Behavior Change AI Powers Population Health
With the Lirio platform integrating your system through Lirio Precision Nudging™, you’ll be able to harness the power of SDOH data to systematically match unique interventions to each patient within your population.
Here’s what this looks like in the context of a Lirio Behavior Change Journey, which aims to improve interaction and engagement with primary care physicians among people with diabetes.
1. Behavioral science informs the problem.
We encode behavioral science expertise to identify the problem that needs to be solved, such as attending a routine chronic care exam with a patient’s primary care physician.
2. Behavioral interventions are matched with behavioral profiles.
We develop interventions comprised of behavioral nudges, or techniques that address the problem and use behavioral feedback to match them with individuals’ data that includes, but is not limited to, health and lifestyle factors (or SDOH) for patients. For example, emphasizing information about health consequences to address perceived cost-benefits.
3. AI enables continuous learning.
Our platform delivers interventions and our machine learning agent continuously optimizes communication for each patient. It identifies the right behavioral intervention to engage and activate each individual, based on behavioral feedback from the individual and others with similar and dissimilar profiles. This approach augments and accelerates the personalization of interventions for each, unique patient with diabetes.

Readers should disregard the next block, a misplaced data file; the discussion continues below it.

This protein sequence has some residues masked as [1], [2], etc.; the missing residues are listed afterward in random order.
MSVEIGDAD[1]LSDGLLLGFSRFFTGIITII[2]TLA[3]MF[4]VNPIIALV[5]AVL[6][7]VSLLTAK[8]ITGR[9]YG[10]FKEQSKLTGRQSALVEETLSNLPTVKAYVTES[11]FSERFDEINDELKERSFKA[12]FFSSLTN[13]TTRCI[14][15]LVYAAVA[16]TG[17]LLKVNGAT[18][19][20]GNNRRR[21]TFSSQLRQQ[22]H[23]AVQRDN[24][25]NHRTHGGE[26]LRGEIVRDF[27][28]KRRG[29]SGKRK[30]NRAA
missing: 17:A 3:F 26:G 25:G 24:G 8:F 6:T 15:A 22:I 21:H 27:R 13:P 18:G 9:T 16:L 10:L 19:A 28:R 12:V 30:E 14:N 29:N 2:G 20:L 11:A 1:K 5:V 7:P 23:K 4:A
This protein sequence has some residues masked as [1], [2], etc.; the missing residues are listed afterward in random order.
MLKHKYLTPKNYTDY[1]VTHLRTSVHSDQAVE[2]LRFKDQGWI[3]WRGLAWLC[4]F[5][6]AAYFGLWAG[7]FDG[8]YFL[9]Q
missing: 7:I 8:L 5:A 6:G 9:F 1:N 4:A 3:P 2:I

4. Behavioral profiles are analyzed over time.
Lirio behavioral scientists analyze behavioral profiles to find insights that help refine solutions. The profiles of patients with diabetes continuously evolve to reflect changes in the environment, allowing interventions to address a patient’s current barriers to scheduling and attending routine appointments.
5. The platform scales behavior change.
Through continuous learning, health systems can elicit behavior change from more patients across populations. This means Lirio helps initiate and sustain change that improves the long-term health outcomes of entire populations.
Behavior change AI makes it possible to employ a population health strategy that is informed by SDOH data, rooted in a holistic approach that meets each patient where they are, and moves individuals toward better health.